There is a lot about this “cycle” which is totally upside down, but retail sales in May just might represent the apex of the Orwellian transformation; all on the say so of seasonal adjustments. The worst data in years, comparable only to the worst economic experiences in recent history, are now counted as a “surge” in spending and cause for both optimism and doom.
by Jeffrey P. Snider • July 14, 2015
From The DailyCaller.com, by Elizabeth Dorton, 07/25/13 –
A new report published by the Century Foundation shows that though the unemployment rate is going down, the decreasing numbers aren’t due to a spike in employment rates or job creation. Instead, more people are leaving the work force entirely.
The streak is over, but that is very misleading.
- The number of unemployed persons (12.1 million) dropped by 456,000.
- The number of persons unemployed (2.5 million) for less than 5 weeks declined by 302,000.
- The number of long-term unemployed persons (jobless for 27 weeks or more) was little changed at 4.8 million.
- The number of long-term unemployed persons accounted for 40.1 percent of the unemployed.
- Total employment rose by 873,000 in September.
- The Labor Force Participation rate was little changed at 63.6 percent.
- The number of persons employed part-time for economic reasons rose from 8.0 million in August to 8.6 million in September.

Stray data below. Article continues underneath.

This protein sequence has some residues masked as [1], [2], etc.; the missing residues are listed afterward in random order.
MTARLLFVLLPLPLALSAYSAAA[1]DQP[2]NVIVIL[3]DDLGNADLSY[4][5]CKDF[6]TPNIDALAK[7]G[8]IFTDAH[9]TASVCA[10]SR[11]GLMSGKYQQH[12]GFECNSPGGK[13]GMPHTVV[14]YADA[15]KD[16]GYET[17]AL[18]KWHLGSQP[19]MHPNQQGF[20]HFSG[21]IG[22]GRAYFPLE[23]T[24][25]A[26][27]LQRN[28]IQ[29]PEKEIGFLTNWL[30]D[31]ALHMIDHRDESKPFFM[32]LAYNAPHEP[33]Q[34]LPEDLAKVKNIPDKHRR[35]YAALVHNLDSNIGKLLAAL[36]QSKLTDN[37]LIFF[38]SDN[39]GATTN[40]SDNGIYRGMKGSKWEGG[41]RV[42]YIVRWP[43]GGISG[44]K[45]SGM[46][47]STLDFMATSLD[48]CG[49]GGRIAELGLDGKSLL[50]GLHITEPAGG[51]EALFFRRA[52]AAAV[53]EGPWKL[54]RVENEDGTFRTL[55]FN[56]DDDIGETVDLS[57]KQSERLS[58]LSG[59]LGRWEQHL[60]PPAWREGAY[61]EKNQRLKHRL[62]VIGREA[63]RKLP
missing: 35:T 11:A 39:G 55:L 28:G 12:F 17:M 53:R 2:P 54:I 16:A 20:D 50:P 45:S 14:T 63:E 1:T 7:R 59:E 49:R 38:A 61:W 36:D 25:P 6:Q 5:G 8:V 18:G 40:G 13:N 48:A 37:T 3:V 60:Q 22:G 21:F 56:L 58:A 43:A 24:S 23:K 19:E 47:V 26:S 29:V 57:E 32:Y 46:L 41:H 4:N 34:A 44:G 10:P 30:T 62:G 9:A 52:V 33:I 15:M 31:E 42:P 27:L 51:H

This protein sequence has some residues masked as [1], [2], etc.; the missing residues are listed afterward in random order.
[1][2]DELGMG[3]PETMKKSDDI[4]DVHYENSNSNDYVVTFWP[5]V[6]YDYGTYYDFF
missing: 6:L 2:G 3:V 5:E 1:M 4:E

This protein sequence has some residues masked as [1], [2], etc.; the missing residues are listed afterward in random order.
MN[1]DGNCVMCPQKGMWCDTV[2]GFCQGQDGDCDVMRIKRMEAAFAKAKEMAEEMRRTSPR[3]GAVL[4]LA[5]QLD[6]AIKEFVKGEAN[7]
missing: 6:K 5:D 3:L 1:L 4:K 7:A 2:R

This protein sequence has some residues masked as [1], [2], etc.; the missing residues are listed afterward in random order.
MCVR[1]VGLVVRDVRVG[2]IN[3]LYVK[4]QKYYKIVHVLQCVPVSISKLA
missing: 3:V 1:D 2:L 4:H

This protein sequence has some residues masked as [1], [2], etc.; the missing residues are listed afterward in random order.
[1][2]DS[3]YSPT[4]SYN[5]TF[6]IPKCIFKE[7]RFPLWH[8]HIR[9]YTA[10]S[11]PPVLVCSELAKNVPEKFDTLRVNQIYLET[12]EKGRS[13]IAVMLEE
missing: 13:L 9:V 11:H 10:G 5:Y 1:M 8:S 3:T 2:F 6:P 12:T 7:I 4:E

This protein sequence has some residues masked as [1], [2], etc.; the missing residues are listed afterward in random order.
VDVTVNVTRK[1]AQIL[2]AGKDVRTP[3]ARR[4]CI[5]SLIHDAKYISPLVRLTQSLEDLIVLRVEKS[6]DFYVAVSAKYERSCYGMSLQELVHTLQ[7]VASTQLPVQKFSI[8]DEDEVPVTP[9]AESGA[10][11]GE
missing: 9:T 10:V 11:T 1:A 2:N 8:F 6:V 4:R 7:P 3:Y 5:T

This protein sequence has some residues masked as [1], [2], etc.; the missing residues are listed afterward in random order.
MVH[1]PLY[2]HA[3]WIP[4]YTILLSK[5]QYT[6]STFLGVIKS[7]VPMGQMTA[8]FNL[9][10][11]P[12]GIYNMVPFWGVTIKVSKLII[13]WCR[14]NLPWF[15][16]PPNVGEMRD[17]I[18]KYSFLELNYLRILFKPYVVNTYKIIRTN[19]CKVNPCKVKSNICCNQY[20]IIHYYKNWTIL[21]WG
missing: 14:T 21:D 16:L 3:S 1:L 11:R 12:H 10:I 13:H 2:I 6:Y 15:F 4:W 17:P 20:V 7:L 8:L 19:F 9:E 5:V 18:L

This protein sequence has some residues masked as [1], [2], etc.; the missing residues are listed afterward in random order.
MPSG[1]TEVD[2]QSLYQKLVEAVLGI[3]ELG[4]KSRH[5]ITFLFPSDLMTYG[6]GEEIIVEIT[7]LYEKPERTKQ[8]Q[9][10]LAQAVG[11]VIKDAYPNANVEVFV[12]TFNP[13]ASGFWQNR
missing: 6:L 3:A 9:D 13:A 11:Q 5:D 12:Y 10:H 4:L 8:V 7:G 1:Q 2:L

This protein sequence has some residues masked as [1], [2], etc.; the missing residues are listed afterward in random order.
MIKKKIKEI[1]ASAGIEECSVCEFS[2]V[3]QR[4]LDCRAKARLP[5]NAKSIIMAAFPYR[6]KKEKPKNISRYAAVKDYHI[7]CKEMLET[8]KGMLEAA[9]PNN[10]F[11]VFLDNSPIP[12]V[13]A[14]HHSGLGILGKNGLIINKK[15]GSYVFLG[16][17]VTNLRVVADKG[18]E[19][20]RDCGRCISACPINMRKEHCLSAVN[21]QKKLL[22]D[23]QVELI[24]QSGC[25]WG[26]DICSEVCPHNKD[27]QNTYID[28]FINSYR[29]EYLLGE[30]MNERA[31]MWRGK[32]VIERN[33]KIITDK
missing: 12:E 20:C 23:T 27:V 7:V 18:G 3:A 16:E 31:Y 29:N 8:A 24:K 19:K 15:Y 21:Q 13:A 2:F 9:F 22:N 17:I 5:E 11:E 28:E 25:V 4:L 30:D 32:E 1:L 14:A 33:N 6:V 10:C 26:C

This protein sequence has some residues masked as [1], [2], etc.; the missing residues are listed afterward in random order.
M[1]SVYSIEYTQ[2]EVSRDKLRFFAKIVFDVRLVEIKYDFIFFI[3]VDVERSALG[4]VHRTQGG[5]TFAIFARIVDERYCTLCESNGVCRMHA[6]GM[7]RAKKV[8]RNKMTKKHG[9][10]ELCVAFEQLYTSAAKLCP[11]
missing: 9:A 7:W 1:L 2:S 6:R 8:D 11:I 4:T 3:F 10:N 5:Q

From The Heritage Foundation (Morning Bell), October 7, 2011 – Yesterday at the White House, President Barack Obama faced the media to once again plug the American Jobs Act–his plan for more stimulus spending, paid for with even more taxes on America’s job creators. And this morning, not a day later, America received a reminder of why a continuation of the President’s tried-and-failed policies is not a prescription for success: In September, the U.S. unemployment rate held steady at a dismal 9.1 percent with 14 million Americans still out of work. About 103,000 jobs were added, but 45,000 of those were simply Verizon strikers returning to work, and the number of long-term unemployed (27 weeks or more) increased by 208,000. Continue reading →
According to the data, taken from the Washington-based Economic Policy Institute, median net worth of white households fell from $134,280 in 2004 to $97,860 in 2009, while over the same period median black household net worth went from $13, 450 to $2,170. Continue reading →